“The Fantasticks” -- Less Than Magical
by David A. Rosenberg
There’s magic all right in Long Wharf’s production of “The Fantasticks,” courtesy of two traveling illusionists. But the evening is far from magical. In an effort to impart something new to the Tom Jones – Harvey Schmidt blockbuster (the world’s longest-running musical played a record-breaking 42 years off-Broadway), director Amanda Dehnert has so gussied it up that she loses the show’s blithe and simple charms. Only in the staging of “They Were You” (the penultimate number) is the show lovely, subtle and heartfelt.
This is a moon/sun show. That is, act one is all moonlight and romance, filled with joy, comic gusto, optimism and make-believe danger. Act two is all sunlight and realism, filled with pain, disillusionment and actual peril.
The bridge between the halves is the character of El Gallo who’s hired to stage a mock fight with the hero in part one. In part two, as he and the heroine take a shine to each other, he reveals to her a world that is truly frightening, one that becomes bearable only if seen through a mask.
That idea is botched here for two reasons. One, while the magic that El Gallo and his sidekick skillfully conjure ranges from card to fire tricks, it becomes obsessive, show-offy, existing for itself. When swords are pushed through a box in which the hero has been locked, for instance, there are not one or two or five swords but what seems like a dozen, so many that they’re still being inserted long after we (and the hero, presumably) get the point.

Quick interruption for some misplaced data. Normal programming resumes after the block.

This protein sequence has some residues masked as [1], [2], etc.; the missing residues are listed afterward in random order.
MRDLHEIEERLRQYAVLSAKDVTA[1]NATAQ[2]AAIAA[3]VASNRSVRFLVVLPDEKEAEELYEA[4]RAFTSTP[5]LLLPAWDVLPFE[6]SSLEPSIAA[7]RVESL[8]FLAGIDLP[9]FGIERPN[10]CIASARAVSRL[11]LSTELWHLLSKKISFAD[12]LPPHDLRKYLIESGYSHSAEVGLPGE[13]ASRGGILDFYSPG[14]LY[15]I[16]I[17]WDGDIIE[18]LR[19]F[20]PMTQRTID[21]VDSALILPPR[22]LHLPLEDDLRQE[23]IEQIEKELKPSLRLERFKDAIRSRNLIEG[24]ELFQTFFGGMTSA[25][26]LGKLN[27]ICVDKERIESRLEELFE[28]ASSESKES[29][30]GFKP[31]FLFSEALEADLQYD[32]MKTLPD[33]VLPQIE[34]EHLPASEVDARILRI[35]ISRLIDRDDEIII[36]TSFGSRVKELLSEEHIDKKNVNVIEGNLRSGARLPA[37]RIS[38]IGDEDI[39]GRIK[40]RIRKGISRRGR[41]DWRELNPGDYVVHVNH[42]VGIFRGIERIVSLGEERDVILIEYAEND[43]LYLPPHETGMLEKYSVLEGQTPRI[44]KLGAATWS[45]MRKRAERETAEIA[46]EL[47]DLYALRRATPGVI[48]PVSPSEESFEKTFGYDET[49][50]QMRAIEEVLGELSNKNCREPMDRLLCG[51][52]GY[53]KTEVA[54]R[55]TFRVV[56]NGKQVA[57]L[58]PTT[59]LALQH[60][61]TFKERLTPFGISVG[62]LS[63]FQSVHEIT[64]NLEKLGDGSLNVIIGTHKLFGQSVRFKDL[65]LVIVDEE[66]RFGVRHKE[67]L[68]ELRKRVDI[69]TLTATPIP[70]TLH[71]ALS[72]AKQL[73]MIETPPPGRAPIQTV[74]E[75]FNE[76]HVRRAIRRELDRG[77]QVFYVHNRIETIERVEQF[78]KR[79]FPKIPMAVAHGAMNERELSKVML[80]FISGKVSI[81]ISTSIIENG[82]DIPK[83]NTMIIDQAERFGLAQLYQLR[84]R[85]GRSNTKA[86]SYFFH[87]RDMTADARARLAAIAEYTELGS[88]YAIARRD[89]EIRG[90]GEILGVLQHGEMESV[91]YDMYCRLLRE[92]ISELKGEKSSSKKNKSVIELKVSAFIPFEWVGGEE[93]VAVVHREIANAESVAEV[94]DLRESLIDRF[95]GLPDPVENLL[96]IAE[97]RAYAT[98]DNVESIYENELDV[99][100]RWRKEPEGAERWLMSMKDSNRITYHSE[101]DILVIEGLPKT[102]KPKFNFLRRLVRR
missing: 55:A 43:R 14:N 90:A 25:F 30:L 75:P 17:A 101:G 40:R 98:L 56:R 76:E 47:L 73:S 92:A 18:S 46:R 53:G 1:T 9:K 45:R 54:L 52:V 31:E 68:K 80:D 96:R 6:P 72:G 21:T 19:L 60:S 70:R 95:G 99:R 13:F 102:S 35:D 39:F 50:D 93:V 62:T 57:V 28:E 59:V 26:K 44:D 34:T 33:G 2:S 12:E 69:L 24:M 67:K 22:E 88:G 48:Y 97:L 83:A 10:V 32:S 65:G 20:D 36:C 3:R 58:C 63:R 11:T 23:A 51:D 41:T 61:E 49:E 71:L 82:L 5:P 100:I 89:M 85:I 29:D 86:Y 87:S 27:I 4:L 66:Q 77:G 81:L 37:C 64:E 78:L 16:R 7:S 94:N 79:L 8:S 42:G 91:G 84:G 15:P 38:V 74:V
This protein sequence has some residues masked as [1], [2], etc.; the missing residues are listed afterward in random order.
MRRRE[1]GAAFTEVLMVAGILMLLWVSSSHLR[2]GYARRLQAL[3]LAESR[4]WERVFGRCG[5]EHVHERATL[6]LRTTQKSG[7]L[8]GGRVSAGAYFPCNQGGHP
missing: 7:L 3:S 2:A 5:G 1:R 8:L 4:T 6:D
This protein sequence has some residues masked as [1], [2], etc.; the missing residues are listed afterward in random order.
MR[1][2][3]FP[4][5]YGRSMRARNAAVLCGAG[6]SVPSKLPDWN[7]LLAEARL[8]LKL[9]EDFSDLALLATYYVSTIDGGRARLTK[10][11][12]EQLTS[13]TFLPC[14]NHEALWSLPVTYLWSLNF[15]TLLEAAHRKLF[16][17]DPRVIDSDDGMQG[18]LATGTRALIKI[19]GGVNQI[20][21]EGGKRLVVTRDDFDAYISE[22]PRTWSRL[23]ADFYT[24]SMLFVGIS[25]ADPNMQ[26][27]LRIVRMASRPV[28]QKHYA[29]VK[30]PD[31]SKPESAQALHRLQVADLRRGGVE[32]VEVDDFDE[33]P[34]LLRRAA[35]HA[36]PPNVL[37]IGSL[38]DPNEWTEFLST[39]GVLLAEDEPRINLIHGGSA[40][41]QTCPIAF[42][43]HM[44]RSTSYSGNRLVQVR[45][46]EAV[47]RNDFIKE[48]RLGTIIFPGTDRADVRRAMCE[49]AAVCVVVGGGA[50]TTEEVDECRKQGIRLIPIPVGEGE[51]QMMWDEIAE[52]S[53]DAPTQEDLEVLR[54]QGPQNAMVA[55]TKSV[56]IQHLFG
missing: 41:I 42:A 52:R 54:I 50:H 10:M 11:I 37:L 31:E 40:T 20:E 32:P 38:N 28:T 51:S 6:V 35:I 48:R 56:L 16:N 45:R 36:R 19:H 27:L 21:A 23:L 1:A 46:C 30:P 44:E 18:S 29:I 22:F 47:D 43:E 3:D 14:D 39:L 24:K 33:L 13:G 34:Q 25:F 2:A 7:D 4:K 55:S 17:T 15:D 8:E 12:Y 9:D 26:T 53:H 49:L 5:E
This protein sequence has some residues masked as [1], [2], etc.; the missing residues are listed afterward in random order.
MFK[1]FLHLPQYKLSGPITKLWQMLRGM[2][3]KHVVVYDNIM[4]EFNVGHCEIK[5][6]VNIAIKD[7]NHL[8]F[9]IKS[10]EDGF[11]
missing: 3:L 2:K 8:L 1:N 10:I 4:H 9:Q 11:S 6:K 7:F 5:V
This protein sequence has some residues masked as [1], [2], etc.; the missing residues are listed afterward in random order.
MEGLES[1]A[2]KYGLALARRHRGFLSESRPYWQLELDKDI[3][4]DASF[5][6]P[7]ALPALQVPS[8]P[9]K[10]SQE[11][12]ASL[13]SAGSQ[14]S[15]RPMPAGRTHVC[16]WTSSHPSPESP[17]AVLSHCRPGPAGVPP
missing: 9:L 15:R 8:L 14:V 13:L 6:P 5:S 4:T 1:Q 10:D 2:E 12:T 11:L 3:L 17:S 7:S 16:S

Even more, El Gallo is performed without any danger and with little charisma by Michael Sharon. Tall and good-looking, he would seem an ideal choice for the mysterious stranger who seduces one and all. But Sharon is under the radar, a figure who may physically be a ten, but is emotionally a zero.
Fortunately, the show is so strong, so universal in its feelings, that it would take an atomic bomb to kill it. Its music, lyrics and book rank among the theater’s most distinguished and beloved works. Although there’s no song list in the program, its tunes are familiar. “Try to Remember,” Plant a Radish,” “Soon It’s Gonna Rain” and others are immediately recognizable.
The story, based upon Edmond Rostand’s 1864 “Les Romanesques” is about two fathers who, wanting their children, Matt and Luisa, to fall in love and marry, pretend to want just the opposite. By building a wall between their houses, they test the theory that if you tell a child not to do something, that’s what they’ll do (“Children, I guess, must get their own way / The minute that you say no”).
They hire El Gallo to stage a fake rape (really an abduction, but the non-p.c. “rape” is changed here, infelicitously, to “raid”). Matt “wins,” leading to a happy ending for act one. Things turn darker in act two, but the initial idea of letting the audience use its imagination, already truncated in this heavy-handed production, is here abandoned altogether. Do we need yards of tulle wrapping around characters to show how trapped they are? Do we need all the clutter of Eugene Lee’s set, which places the action in Rhode Island’s defunct Rocky Point amusement park?
The performers show signs that could almost make up for the evening’s deficiencies. Jessica Grové and David Nathan Perlow are delightfully fresh and naïve. Their sitting quietly together to sing “They Were You” is the evening’s highlight. Ray DeMattis and Dan Sharkey are genial fathers, while William Parry and Joseph Tisa are amusingly hammy actors.
But it’s Jonathan Randell Silver as the Mute who, as a combination of Harpo Marx and Gene Wilder, most impresses. Impish, imaginative, sweet-faced and lively, he embodies what the show is meant to be, but what, at Long Wharf, it isn’t.